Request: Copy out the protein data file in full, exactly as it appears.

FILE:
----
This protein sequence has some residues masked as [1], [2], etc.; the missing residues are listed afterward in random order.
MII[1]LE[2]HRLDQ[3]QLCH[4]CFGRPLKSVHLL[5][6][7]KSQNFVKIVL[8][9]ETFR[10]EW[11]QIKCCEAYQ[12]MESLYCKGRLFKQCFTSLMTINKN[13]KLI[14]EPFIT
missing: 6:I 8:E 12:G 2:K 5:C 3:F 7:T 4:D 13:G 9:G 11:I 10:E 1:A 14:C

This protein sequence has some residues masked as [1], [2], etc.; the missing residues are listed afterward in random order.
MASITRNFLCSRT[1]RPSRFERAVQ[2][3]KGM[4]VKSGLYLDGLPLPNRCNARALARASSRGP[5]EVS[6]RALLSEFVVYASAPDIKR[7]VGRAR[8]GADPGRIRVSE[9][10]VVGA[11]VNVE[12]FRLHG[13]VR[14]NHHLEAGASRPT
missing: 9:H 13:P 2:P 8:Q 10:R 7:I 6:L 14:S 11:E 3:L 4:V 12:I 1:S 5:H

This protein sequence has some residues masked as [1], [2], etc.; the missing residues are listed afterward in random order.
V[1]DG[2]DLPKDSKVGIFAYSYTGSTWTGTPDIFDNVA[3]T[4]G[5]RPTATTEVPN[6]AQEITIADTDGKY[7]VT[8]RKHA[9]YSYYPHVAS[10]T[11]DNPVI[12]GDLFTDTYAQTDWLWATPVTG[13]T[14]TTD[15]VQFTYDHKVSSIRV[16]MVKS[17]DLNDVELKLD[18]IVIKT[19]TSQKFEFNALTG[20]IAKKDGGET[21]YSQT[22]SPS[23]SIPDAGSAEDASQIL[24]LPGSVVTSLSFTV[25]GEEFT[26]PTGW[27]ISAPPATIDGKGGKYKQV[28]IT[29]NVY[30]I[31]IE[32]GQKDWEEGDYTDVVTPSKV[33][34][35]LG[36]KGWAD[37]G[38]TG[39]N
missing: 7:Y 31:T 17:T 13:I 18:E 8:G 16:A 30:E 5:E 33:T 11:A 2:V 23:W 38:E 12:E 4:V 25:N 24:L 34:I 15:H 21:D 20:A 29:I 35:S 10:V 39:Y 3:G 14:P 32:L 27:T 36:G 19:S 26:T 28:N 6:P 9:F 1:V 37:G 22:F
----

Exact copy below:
This protein sequence has some residues masked as [1], [2], etc.; the missing residues are listed afterward in random order.
MII[1]LE[2]HRLDQ[3]QLCH[4]CFGRPLKSVHLL[5][6][7]KSQNFVKIVL[8][9]ETFR[10]EW[11]QIKCCEAYQ[12]MESLYCKGRLFKQCFTSLMTINKN[13]KLI[14]EPFIT
missing: 6:I 8:E 12:G 2:K 5:C 3:F 7:T 4:D 13:G 9:G 11:I 10:E 1:A 14:C

This protein sequence has some residues masked as [1], [2], etc.; the missing residues are listed afterward in random order.
MASITRNFLCSRT[1]RPSRFERAVQ[2][3]KGM[4]VKSGLYLDGLPLPNRCNARALARASSRGP[5]EVS[6]RALLSEFVVYASAPDIKR[7]VGRAR[8]GADPGRIRVSE[9][10]VVGA[11]VNVE[12]FRLHG[13]VR[14]NHHLEAGASRPT
missing: 9:H 13:P 2:P 8:Q 10:R 7:I 6:L 14:S 11:E 3:L 4:V 12:I 1:S 5:H

This protein sequence has some residues masked as [1], [2], etc.; the missing residues are listed afterward in random order.
V[1]DG[2]DLPKDSKVGIFAYSYTGSTWTGTPDIFDNVA[3]T[4]G[5]RPTATTEVPN[6]AQEITIADTDGKY[7]VT[8]RKHA[9]YSYYPHVAS[10]T[11]DNPVI[12]GDLFTDTYAQTDWLWATPVTG[13]T[14]TTD[15]VQFTYDHKVSSIRV[16]MVKS[17]DLNDVELKLD[18]IVIKT[19]TSQKFEFNALTG[20]IAKKDGGET[21]YSQT[22]SPS[23]SIPDAGSAEDASQIL[24]LPGSVVTSLSFTV[25]GEEFT[26]PTGW[27]ISAPPATIDGKGGKYKQV[28]IT[29]NVY[30]I[31]IE[32]GQKDWEEGDYTDVVTPSKV[33][34][35]LG[36]KGWAD[37]G[38]TG[39]N
missing: 7:Y 31:T 17:T 13:I 18:E 8:G 16:A 30:E 5:E 33:T 11:A 2:V 23:W 38:E 12:E 4:V 25:N 24:L 34:I 15:H 21:D 20:A 29:I 35:S 10:V 39:Y 3:G 14:P 32:L 27:T 36:G 19:S 26:T 28:N 6:P 9:F 1:V 37:G 22:F